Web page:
——
Read the rest of my Strip Club posts here and follow me on twitter @austinlong1974.

Advertisements

Top Five Matches

I came across a post on reddit asking Which five matches changed your life?Loved the question and after thinking about it for a bit, here’s what I came up with:

1996       England v Germany Euro 96

download (2)

This game created the template for watching soccer while working. ESPN picked up the rights to this tournament and I fell in love with Croatia, saw Gazza’s wonder goal against Scotland, and the Czech Republic’s heartbreak in the Final against Germany. In the previous round, England played Germany in a rematch of the 1990 World Cup Semi. I was working as a summer intern at the FBI and snuck up to a conference room to watch the second half and penalties. England were so close but after 11 perfect spot kicks, Southgate’s miss condemned the Three Lions to defeat.

1999       Bayern Munich v Manchester United   Champions League Final

99 ucl

As my love for the Red Devils continued to grow, the Treble season reached its dramatic conclusion in Barcelona. With no Keane or Scholes, United was up against it and when Basler scored in the opening minutes, I didn’t believe. Negative by nature I just waited for Bayern to seal the game and accept defeat. But when Sheringham poked home from close range I screamed with excitement. And when Solskjaer put the ball in the Germans net, I ran around the house in sheer joy.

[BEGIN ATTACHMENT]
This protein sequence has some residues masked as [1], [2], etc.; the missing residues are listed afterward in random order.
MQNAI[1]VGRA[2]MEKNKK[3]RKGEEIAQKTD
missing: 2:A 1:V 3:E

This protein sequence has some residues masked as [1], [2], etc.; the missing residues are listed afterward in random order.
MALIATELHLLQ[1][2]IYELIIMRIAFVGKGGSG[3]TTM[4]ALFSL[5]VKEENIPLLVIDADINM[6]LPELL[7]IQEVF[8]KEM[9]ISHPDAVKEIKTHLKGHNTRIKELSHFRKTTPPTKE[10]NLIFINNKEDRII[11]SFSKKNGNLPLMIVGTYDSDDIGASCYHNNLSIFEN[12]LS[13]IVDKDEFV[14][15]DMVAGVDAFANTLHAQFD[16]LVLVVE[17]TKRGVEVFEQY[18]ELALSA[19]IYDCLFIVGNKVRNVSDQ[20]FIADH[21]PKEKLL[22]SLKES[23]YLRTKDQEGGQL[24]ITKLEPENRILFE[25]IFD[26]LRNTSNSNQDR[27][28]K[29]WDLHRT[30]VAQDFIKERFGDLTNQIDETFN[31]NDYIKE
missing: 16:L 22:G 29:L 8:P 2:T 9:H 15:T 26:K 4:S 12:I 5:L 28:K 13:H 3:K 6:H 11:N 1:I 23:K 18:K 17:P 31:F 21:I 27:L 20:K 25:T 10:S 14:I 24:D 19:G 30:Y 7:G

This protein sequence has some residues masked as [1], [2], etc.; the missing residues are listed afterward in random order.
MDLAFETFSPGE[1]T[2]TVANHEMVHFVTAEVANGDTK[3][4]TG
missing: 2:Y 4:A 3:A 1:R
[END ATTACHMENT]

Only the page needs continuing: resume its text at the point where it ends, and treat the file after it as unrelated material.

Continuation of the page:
2002       USA v Portugal   World Cup 2002 Group Stage

05mat1

In the days leading up to the game, I had a dream that the US crushed Portugal like 6-0 but I had missed it by sleeping in. Due to the time difference, the game kicked off at 4am ET. On the morning of the game, I drove frantically to a friend’s house who was hosting people. After the early US blitz I thought maybe I had had some sort of premonition but alas, Portugal fought back and made for a nervous last couple of minutes. That tournament was amazing and I got up at all hours to watch the matches.

2009       Real Madrid v FC Barcelona     La Liga

article-0-04C9515F000005DC-308_634x379

In the late 90s and early 2000s I start following FC Barcelona and watched a dramatic 2006 Champions League Final against Arsenal. In the years following, that magic team was broken up and rebuilt and taken over by Pep Guardiola who drove the Blaugrana to an unprecedented, at the time, Treble. Real Madrid hunted Barca down in the league and set up a crucial meeting at the Bernabeu, and when Los Merengues scored first, a sick feeling came over me. And then magic happened with Henry and Messi tearing apart the hosts, each scoring twice, and also getting goals from Puyol and Piqué. It was breathtaking and set the stage for Iniesta’s moment of magic at Stamford Bridge and an amazing finish to the season.